As the honest and upright (if not slightly evasive) Terrence “Terry” Wall has dodged paying state income taxes, there’s been some mumbling (if not slurring) to get Tommy Thompson, the self-described man from “the great state of Wiscons” to run for Senator Feingold’s seat.
The future mayor of Elroy may want to pause before attempting to make himself into Wisconsin’s next Brett Favre.
Like the quarterback who can’t help but drag (or hurl) himself back in after one or two retirements, Thompson has tried to run for president, but was out in 2008 after the Iowa caucuses. (Tommy Thompson President Gifts still available through CafePress; act now!) Prior to that, he served as U.S. Secretary of Health and Human Services under the George W. Bush administration. And he went to that job after setting up his home state of Wiscons’ to have a muddled morass of welfare “reform,” lower-quality schools, and a record budget deficit. In true politician style, he left town before the shit hit the fan, leaving his successor Scott McCallum to take the blame.
Tommy started to make big money while he was in D.C. Not all of it came from his post as Secretary of H.H.S. That didn’t pay too shabbily, earning just under $200,000 annually. But the real cash came from Thompson’s stock holdings in the VeriChip Corporation. Amid the destruction and overall corruption of the Bush II administration, Thompson’s dealings got little attention. Thompson had at least 150,000 shares of stock in Applied Digital, the one-time makers of the VeriChip, and oversaw FDA approval of their device. He would later join the company’s board of directors. Thompson demurred on his pledge to “absolutely” have an RFID chip implanted in his arm. Can’t blame him; there’s already enough ways to track people. And there are cancer concerns as well. Good stuff!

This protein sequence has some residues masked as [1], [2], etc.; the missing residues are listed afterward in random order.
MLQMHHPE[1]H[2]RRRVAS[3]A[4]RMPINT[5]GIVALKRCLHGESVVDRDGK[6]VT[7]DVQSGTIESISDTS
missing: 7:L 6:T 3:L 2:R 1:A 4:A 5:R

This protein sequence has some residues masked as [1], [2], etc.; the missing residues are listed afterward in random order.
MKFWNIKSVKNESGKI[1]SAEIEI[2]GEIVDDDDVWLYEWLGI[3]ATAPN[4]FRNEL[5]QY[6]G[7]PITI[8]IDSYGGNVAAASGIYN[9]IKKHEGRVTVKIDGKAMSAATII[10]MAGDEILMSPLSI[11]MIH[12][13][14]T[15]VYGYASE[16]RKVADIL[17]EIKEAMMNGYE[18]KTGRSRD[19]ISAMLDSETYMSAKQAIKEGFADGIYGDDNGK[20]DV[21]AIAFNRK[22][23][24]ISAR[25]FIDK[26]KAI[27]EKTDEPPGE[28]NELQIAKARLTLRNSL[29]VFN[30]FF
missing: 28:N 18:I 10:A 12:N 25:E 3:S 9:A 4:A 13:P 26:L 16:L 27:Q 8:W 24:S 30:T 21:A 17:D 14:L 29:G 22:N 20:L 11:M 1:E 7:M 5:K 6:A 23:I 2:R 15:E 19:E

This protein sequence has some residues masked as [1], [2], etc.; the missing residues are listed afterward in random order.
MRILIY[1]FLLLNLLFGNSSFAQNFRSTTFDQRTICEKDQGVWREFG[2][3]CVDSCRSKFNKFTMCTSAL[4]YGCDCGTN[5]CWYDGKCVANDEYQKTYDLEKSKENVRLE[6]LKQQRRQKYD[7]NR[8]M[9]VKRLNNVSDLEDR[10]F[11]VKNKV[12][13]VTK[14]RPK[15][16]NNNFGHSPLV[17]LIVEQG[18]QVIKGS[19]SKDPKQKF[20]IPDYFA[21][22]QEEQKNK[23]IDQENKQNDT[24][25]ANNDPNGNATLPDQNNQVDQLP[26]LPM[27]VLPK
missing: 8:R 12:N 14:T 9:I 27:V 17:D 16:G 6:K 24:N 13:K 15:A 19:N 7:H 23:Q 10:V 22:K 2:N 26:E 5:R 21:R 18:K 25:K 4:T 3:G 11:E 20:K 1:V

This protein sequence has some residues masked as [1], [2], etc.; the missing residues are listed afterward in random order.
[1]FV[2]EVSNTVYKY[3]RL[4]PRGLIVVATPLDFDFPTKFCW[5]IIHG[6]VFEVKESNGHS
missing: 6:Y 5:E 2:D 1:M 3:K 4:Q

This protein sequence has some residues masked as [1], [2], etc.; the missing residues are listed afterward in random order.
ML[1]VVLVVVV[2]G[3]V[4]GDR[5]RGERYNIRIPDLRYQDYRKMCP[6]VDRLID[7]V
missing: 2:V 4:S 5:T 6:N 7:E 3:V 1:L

Tommy’s come a long way since being seen as a man of the people. His long record firmly argues against that sentiment. We have to remember that his administrations are responsible for leaving Wisconsin with its lowest bond rating ever and a $3.5 billion deficit. His time at HHS hardly seems to have been examined. And if he ran for the U.S. Senate, his financial disclosure forms would make for very interesting reading. His ties to the medical-legal-healthcare-industrial complex are deep. His résumé shows him now as a partner at Akin Gump Strauss Hauer & Feld law firm, an “independent chairman” at the Deloitte Center for Health Solutions, and president at Logistics Health. While the salaries at those firms are not known right now, you would hope that with all the cash he’s making there that he’s been able to find a few cents to contribute to the state of Wisconsin.
Stay in the private sector, Tommy. They’ve been very good to you. Don’t be another Favre.
And we’ll love you 4EVER Brent!